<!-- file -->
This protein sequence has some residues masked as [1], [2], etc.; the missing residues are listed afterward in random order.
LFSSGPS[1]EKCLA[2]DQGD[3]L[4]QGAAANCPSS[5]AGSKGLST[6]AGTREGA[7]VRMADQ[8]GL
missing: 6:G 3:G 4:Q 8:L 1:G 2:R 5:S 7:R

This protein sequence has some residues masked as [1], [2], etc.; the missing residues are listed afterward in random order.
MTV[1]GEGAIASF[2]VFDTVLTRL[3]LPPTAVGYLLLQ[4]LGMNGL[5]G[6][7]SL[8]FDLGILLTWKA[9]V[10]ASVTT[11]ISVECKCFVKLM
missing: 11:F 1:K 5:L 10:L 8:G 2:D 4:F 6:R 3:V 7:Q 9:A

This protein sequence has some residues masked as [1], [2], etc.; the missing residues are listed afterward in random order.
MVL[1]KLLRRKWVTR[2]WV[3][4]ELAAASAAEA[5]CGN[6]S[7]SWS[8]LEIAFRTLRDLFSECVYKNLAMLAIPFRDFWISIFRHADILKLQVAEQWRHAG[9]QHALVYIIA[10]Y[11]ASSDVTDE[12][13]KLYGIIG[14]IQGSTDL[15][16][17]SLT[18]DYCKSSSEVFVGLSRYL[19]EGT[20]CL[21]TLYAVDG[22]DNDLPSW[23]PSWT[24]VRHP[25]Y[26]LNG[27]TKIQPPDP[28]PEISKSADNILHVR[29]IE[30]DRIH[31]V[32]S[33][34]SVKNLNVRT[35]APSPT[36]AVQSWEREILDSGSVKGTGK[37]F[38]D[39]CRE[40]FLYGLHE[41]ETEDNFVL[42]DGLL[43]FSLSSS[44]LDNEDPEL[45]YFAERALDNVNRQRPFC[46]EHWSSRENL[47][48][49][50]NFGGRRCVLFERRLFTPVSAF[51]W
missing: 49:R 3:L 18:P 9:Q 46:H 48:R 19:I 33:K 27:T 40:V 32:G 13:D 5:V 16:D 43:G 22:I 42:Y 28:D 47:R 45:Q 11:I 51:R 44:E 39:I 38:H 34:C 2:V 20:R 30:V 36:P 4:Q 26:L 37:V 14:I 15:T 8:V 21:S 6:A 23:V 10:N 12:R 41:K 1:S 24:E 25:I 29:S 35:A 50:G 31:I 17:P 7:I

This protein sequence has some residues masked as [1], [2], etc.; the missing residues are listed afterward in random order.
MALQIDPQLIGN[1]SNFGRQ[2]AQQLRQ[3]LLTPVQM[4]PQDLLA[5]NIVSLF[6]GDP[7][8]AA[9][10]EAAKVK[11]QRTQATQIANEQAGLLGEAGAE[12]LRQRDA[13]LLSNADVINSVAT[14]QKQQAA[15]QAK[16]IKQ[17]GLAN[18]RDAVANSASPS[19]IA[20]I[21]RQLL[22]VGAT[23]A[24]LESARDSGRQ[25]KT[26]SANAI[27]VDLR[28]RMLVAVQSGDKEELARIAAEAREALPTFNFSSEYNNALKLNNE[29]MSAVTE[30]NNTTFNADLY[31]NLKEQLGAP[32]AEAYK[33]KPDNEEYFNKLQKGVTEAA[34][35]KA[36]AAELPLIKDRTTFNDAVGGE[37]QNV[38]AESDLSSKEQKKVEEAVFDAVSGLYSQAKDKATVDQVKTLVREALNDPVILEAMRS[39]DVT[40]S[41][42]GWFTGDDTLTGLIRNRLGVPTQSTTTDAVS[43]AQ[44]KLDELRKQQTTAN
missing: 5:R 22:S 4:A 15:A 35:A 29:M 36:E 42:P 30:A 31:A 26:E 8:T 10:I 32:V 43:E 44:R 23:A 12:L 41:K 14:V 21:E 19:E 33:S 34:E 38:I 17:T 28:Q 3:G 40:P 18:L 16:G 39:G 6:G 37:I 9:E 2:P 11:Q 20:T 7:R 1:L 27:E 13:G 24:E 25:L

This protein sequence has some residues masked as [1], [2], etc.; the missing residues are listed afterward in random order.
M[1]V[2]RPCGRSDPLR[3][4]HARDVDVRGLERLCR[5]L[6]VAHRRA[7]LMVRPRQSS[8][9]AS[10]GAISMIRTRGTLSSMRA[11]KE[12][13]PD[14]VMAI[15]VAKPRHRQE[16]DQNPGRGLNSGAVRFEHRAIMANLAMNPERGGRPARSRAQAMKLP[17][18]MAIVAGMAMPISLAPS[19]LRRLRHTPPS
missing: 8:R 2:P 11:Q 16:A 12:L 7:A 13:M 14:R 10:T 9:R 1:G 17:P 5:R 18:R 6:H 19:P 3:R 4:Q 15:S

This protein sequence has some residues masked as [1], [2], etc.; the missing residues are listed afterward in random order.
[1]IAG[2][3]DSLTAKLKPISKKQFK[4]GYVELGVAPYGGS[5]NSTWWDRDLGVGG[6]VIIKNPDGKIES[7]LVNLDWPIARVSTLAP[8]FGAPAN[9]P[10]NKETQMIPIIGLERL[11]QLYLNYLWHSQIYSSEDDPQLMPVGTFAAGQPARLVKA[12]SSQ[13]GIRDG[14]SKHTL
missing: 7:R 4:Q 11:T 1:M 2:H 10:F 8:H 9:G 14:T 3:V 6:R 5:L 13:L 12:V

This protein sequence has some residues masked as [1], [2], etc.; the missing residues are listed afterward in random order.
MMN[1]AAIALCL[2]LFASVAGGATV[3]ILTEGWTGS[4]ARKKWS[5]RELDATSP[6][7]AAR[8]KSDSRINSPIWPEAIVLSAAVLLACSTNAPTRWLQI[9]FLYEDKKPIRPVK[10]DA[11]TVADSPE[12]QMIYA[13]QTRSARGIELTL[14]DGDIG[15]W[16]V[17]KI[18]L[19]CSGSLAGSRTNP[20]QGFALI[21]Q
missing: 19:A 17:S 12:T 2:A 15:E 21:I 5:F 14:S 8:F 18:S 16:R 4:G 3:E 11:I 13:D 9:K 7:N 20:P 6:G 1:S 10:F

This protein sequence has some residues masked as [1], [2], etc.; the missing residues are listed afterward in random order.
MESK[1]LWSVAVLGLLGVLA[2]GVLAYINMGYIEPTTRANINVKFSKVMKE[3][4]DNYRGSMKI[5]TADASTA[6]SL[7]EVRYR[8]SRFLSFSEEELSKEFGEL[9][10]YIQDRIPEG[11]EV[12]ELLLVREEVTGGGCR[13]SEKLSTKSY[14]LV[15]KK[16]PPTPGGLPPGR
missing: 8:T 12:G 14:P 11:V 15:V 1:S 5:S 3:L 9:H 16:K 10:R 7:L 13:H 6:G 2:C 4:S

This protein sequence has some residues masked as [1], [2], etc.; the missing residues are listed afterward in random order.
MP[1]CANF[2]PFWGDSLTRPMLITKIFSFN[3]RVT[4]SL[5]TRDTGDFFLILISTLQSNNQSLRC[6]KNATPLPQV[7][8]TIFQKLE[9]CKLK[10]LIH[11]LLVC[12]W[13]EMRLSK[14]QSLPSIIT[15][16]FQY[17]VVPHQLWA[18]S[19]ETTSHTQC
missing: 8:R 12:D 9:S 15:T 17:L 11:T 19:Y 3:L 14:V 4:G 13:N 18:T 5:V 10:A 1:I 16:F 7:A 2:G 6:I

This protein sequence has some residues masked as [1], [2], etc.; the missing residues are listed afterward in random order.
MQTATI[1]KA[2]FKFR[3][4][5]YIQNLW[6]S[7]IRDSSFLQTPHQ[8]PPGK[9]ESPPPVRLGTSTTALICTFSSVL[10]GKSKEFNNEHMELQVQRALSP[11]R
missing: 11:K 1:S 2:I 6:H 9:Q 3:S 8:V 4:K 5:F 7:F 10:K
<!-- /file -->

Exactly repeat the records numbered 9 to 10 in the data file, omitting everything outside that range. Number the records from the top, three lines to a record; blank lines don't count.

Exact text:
This protein sequence has some residues masked as [1], [2], etc.; the missing residues are listed afterward in random order.
MP[1]CANF[2]PFWGDSLTRPMLITKIFSFN[3]RVT[4]SL[5]TRDTGDFFLILISTLQSNNQSLRC[6]KNATPLPQV[7][8]TIFQKLE[9]CKLK[10]LIH[11]LLVC[12]W[13]EMRLSK[14]QSLPSIIT[15][16]FQY[17]VVPHQLWA[18]S[19]ETTSHTQC
missing: 8:R 12:D 9:S 15:T 17:L 11:T 19:Y 3:L 14:V 4:G 13:N 18:T 5:V 10:A 1:I 16:F 7:A 2:G 6:I

This protein sequence has some residues masked as [1], [2], etc.; the missing residues are listed afterward in random order.
MQTATI[1]KA[2]FKFR[3][4][5]YIQNLW[6]S[7]IRDSSFLQTPHQ[8]PPGK[9]ESPPPVRLGTSTTALICTFSSVL[10]GKSKEFNNEHMELQVQRALSP[11]R
missing: 11:K 1:S 2:I 6:H 9:Q 3:S 8:V 4:K 5:F 7:F 10:K